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So I have foo, an ordinary tuple of ordinary floats. Calling map on it in my script is inexplicably throwing a Numpy error of all things, even though there's nothing wrong with the code. Going into the debugger and executing the exact same code produces no errors as expected. Does anyone have any idea what could be going on? I'm at a complete loss. How is any of this possible?

Also, to those asking for a minimal script to reproduce the issue: I am unable to reproduce it using short snippets, and I can't post the whole script because it is for a homework assignment.

Traceback (most recent call last):
  File "py_code\ps4-code.py", line 240, in <module>
    doPairMatch(transA, transB, tapoints, tbpoints, 1, ransacTranslate)
  File "py_code\ps4-code.py", line 217, in doPairMatch
    print map(int, foo)
TypeError: expected a single-segment buffer object
>>> import pdb;pdb.pm()
> c:\homework\cs4495\ps4\py_code\ps4-code.py(217)doPairMatch()
-> print map(int, foo)
(Pdb) print foo
(603.0, 437.0)
(Pdb) print map(int, foo)
[603, 437]
(Pdb) print type(foo)
<type 'tuple'>
(Pdb) print int, map, type
<type 'int'> <built-in function map> <type 'type'>
(Pdb) map(type, foo)
[<type 'float'>, <type 'float'>]
(Pdb)

Edit: Well at least I figured out how this is possible. It appears that the problem is occurring during garbage collection, which is why the errors were randomly appearing in unrelated parts of code. Presumably, the gc is triggering a bug somewhere in OpenCV causing everything to crash.

Exception TypeError: 'expected a single-segment buffer object' in 'garbage colle
ction' ignored
Fatal Python error: unexpected exception during garbage collection

This application has requested the Runtime to terminate it in an unusual way.
Please contact the application's support team for more information.
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4  
Showing us it working as expected at a prompt isn't going to help us work out why it isn't working in your script. –  Iain Dawson Nov 3 '12 at 0:34
    
Well what else can I do? I have no idea what could possibly be happening, so I figured someone on Stack Overflow might know. –  Antimony Nov 3 '12 at 0:37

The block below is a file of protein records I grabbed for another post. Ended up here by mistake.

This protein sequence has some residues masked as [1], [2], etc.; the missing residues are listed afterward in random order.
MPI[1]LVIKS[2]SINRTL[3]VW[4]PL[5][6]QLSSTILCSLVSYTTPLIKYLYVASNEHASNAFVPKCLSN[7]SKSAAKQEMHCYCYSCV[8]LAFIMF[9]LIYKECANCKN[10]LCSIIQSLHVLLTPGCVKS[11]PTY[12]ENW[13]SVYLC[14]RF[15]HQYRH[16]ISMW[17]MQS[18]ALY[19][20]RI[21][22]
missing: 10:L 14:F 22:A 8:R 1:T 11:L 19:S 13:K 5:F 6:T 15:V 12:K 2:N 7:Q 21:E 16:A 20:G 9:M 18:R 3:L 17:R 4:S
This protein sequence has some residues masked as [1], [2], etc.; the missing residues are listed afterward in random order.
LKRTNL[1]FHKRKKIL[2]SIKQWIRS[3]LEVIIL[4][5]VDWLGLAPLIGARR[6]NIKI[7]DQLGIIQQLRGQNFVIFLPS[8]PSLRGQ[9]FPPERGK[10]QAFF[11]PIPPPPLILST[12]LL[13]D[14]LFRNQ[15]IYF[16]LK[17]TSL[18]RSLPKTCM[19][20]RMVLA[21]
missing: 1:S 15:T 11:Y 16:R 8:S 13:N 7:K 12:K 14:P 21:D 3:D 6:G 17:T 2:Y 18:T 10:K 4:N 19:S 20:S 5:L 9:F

2  
post a short (minimal!) script which reproduces the problem. –  Karoly Horvath Nov 3 '12 at 0:38
    
Unfortunately, I haven't figured out any way to reproduce it yet, other than running the script. And it's for homework, so I don't think I can just post the whole thing. –  Antimony Nov 3 '12 at 0:40
    
Can you at least post the lines on which it is throwing the error? 240 and 217, plus where the data used on those lines is defined? Also, what version of python are you using? –  Perkins Nov 3 '12 at 0:47

1 Answer 1

I know this kind of exceptions from a different cause: a buggy C extension module (OpenCV?). If the TypeError is raised during the execution of some C function from this module, but the module is missing the code to detect it, then it can remain undetected past the execution of the C function. It will suddenly show up a bit later.

I have no way of knowing if I'm correct, but a good indicator would be if there is a call to such a C extension module a few lines before the "map(int, foo)". One way to know for sure is to put just before this "map(int, foo)" another line that would detect a left-behind exception. As it turns out, it can be for example "all([])". If you get the TypeError on the "all([])" line, then obviously it is a left-behind exception.

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